Rhubarb season is now in full swing, too. You will find it throughout the market. Above is some from Alm Hill Gardens. Pickup your flour from Nash's and your butter and whipping cream from Golden Glen to make the perfect rhubarb crisp.

Olsen Farms continues is sale of its delicious rack of lamb, saddle of lamb and standing beef rib roasts this week. Aren't these babies gorgeous? This past week, I made a lamb and pappardelle dish with Olsen's lamb. It is amazing stuff -- tender and full of deliciousness.

Maybe you will need a little tsatsiki for that lamb? Make it with some of that green garlic and this fresh goat yogurt from Port Madison. Of course, you can also just inhale this yogurt straight out of the cup, too.

Some rosemary potatoes will go well with that lamb, too. But use the cute, little guys for that. These mammoth Cal-White potatoes from Colinwood Farms will work better if your goal is mashed potatoes, or maybe a creamy potato soup.

Maybe some creamy potato leek soup, eh? How about these lovely leeks from The Old Farmer. You will find them kitty-corner from Wilson Fish with these leeks, and lots of beautiful flowers to brighten your home.

Have you tried Tall Grass Bakery's spelt bread? Spelt is an ancient grain that is an early ancestor of wheat. It is higher in protein and other nutrients and lower in gluten. This bread is a hearty, whole-grain bread. And the spelt is grown right here in Washington, too.

I heart radishes. And we are radish rich right now. Just look at these magnificent red radishes from Full Circle Farm. I love that radishes come in a broad spectrum of flavors and heat levels. I like to get a few different kinds and mix them up in my salads.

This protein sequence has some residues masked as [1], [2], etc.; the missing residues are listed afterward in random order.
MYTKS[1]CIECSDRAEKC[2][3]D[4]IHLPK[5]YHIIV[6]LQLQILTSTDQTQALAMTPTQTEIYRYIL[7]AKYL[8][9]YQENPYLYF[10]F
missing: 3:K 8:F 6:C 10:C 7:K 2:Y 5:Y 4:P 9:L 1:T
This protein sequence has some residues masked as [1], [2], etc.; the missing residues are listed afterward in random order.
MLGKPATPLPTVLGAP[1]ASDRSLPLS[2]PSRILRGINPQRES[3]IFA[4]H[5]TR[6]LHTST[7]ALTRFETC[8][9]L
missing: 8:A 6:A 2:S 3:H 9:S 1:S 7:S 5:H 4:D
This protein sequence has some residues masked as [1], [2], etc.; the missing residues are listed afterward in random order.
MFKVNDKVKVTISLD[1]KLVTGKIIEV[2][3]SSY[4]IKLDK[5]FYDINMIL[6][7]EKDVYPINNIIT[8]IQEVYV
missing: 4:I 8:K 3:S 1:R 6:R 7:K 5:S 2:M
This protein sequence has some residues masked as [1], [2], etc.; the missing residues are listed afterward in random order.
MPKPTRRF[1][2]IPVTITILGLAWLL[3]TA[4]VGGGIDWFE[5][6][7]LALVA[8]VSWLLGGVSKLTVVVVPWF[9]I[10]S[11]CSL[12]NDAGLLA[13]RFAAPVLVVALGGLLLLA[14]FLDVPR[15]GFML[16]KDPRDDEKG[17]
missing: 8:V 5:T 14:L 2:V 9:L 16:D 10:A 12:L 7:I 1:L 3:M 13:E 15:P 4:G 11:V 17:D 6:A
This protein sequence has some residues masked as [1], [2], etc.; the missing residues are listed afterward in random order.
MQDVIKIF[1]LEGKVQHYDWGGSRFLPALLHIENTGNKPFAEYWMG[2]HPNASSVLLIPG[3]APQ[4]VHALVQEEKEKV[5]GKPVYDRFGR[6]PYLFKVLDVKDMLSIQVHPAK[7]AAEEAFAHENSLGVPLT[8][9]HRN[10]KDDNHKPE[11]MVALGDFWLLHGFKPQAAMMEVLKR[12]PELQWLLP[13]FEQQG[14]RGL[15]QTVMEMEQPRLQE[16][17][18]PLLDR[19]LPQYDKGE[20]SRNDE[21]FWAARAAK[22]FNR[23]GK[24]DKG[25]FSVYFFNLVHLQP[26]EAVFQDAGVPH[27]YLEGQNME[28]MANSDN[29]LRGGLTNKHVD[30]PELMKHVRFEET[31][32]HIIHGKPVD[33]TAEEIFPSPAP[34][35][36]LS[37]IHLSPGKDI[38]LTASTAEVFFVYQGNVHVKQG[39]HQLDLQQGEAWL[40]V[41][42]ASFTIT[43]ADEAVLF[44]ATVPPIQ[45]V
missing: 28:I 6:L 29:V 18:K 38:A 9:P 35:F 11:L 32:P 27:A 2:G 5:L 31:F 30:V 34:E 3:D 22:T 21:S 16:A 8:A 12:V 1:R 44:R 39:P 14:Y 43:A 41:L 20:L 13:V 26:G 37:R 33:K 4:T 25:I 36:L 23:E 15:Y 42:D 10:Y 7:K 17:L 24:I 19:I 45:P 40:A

Remember, despite our recent return to wintery weather, it is still a great time to plant many heartier vegetables in your garden. Check out these pea starts from Growing Things. Just imagine yourself harvesting delicious peas from your own yard come Memorial Day.

Cauliflower is back at your Ballard Farmers Market. Nash's Organic Produce has it, but it went fast last week. Get there early!

Beautiful, crisp and sweet Fuji apples from Collins Family Orchards. Spring break is over. Stock up and send the kiddies to school with some.

One goose egg is enough to feed one, maybe even two, people. These puppies from Sea Breeze Farm are huge. I tell you, there is just something satisfying about making a big omelette with just one egg!

I promised you lettuce. Well, here it is. Red leaf, butter, romaine. Lots of beautiful young lettuces from Children's Garden... while they last, of course.

And remember, your Ballard Farmers Market is chock full of all sorts of goodness for  your kitchen, from meat, seafood, poultry, cheese, to all sorts of fruits and veggies, baked goods, sauces, confections, fresh-cut flowers and fresh milled flours, plants for the garden, wild mushrooms, and on and on. For a fuller accounting of what you’ll find at the Market today, go to “What’s Fresh Now!” in the upper right-hand corner.